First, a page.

LA’s most prominent lesbian and gay organization says actions by West Hollywood Sheriff’s deputies make it an uncomfortable place for nonwhite gays.
Roger Coggan, legal services director of the Los Angeles Gay and Lesbian Center, told West Hollywood’s Human Services Commission last week of a number of incidents where nonwhite gay men were abused by sheriff’s deputies in West Hollywood.
In a blog post, Jimmy Palmieri, a member of the commission who was present when Coggan spoke, reported on Coggan’s complaint:
“”He told us that there were examples such as a young non-white gay male, being handcuffed and then hit with a baton. Then clearly, one officer didn’t like what one of his detainees was wearing, and kept alluding to and asking him if he was undocumented and illegal.”
Cheryl Newman-Tarwater, operations lieutenant for the West Hollywood station, said Coggan raised concerns about nine cases. Five of those cases had already been reviewed, she said. One of those five was a case where force was used, and Coggan said an internal review by the sheriff’s department showed the force was justified. The others came in the form of complaints filed by the parties involved. Those cases also were reviewed by the sheriff department, which determined the complaints were unfounded.
West Hollywood Mayor Jeffrey Prang, who attended the Human Services Commission meeting, alerted City Manager Paul Arevalo and Captain Kelly Fraser of the sheriff’s department’s West Hollywood station to Coggan’s complaint. As a result, Newman-Tarwater said the cases cited by Coggan will be submitted to the Los Angeles County Department of Independent Review for further investigation.
Newman-Tarwater said the department takes such charges seriously.
“If there is someone doing something they shouldn’t or things are occurring that weren’t investigated right or weren’t ever reported, we’re going to get to the bottom of it, no matter what when where, we’re going to collect the facts to find out what happened,” she said.”
Coggan and Alan Acosta, LAGLC’s director of strategic initiatives, who oversees the center’s legal department, said they are satified with the sheriff’s department decision to refer the cases to an independent organization for review.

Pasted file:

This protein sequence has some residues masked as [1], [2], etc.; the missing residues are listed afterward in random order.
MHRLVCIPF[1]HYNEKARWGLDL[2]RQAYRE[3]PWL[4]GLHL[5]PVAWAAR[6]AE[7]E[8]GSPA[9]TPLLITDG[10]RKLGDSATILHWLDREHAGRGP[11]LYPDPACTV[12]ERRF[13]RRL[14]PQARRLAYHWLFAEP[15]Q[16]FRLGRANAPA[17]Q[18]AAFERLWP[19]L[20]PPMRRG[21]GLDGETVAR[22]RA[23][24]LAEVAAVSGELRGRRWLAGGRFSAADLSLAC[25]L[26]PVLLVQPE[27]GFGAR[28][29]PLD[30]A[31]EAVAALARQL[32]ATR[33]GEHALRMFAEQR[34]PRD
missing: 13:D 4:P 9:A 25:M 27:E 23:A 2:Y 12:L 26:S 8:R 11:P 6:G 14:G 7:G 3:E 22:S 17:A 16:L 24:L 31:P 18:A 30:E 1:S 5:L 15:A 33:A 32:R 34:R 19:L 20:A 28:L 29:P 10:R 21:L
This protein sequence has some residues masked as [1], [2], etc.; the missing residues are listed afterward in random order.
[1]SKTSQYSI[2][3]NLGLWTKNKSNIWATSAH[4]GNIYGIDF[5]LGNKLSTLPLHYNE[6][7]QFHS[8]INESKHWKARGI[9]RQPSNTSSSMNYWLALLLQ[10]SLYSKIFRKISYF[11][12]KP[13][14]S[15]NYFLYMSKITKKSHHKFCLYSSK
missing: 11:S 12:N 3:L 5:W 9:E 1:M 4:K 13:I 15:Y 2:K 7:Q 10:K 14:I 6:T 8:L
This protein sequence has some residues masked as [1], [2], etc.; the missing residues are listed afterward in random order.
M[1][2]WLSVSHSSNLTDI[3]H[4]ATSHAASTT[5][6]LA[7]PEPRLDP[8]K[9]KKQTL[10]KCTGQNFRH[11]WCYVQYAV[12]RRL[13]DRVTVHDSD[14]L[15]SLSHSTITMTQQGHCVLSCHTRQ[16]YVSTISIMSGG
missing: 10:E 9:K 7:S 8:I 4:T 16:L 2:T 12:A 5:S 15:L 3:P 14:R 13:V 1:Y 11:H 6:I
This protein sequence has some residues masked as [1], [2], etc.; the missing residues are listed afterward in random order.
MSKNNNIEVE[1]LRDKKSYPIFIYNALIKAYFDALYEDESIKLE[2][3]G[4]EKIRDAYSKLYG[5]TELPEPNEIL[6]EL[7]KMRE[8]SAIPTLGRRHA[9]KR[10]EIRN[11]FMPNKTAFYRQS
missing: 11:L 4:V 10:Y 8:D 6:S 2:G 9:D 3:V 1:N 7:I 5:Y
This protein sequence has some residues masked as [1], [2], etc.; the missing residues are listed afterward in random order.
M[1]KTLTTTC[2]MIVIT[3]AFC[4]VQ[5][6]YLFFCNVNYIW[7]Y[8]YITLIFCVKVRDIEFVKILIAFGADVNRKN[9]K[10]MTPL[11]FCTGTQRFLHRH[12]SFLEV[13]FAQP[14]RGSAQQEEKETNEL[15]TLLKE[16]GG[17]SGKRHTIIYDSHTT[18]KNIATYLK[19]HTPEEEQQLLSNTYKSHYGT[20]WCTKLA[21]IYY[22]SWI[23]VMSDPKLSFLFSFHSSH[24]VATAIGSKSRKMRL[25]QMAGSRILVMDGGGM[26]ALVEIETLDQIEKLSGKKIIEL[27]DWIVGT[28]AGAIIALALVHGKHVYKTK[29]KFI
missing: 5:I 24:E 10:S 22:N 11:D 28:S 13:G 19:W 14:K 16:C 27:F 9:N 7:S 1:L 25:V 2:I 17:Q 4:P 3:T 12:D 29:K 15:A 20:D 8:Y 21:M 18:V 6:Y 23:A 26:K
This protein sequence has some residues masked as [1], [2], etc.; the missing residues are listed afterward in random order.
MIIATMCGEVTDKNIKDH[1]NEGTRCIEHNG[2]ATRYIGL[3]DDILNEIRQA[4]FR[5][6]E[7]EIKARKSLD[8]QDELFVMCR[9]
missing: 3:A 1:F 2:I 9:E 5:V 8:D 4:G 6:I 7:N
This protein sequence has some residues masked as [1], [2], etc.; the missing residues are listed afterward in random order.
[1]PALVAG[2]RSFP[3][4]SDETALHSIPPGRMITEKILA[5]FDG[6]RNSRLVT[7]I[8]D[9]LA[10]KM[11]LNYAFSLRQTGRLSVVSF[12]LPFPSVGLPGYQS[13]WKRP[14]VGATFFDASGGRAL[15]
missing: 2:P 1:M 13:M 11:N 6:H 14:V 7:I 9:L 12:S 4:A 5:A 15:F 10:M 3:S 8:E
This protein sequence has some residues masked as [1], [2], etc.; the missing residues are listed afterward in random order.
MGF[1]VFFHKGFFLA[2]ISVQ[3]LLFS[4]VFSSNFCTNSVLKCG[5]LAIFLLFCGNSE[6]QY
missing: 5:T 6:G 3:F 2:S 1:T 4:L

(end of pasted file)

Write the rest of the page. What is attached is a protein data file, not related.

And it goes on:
“Even though we did not ask for it to be reconsidered in the totality, it thoroughly begged for that response,” Coggan told WEHOville during an interview on Wednesday morning. “I’m really optimistic in terms of our working together … and trying to make West Hollywood the sort of place we all want it to be in terms of policing. It’s far from it now, from our perspective, from what we’ve been told by our clients.”
Palmieri told WEHOville that he’d been stunned by Coggan’s allegations.
“We don’t normally get this type of thing at Human Services,” he said. “We deal with reports, budgets and numbers from groups the city contracts with to provide services to residents. So, I wasn’t prepared to hear this. It was like a sucker punch. Here we are feeling safe in West Hollywood.”
Prang said West Hollywood will not tolerate deputies who are intolerant of the diverse population of the city and its many visitors. By some estimates, 40 percent of West Hollywood residents are gay men.
“Any deputy sheriff that shows even an modicum of intolerance, we’ll go right to the top to get them out of there immediately,” Prang told WEHOville, adding during his time as a city councilmember there have only been two or three deputies the city has asked to have transferred. “Nobody on the city council will allow this sort of thing to continue.”
On his blog, Palimieri cited other instances of antigay behavior by sheriff’s deputies that he had viewed on a visit to the department’s jail.
“As a side note, when I was visiting the LA County jail downtown every month, in the gay and transgender dorms, there was verbal abuse being spewed at the inmates by the guards, while I was there,” Palmieri wrote. “Words like ‘poof,’ ‘fag,’ ‘queer’ and ‘sissy.’ I thought to myself, thank the stars I live in a city where this could never happen. I GUESS I WAS WRONG. WAY WRONG.”
The county jail, cited by agencies such as the American Civil Liberties Union as one of the worst in the nation, has been the subject of numerous complaints and investigations of abuse by jailers and deputy misconduct, including one earlier this year by the FBI.
The City of West Hollywood has no direct control of the West Hollywood branch of the Los Angeles County Sheriff’s Department. It contracts with the sheriff’s department for police services, allocating $16 million for such services in this year’s budget.
By contrast, neighboring Beverly Hills, whose population is roughly equivalent to that of West Hollywood, maintains its own police force whose chief reports to the city manager.
(James F. Mills contributed reporting to this article)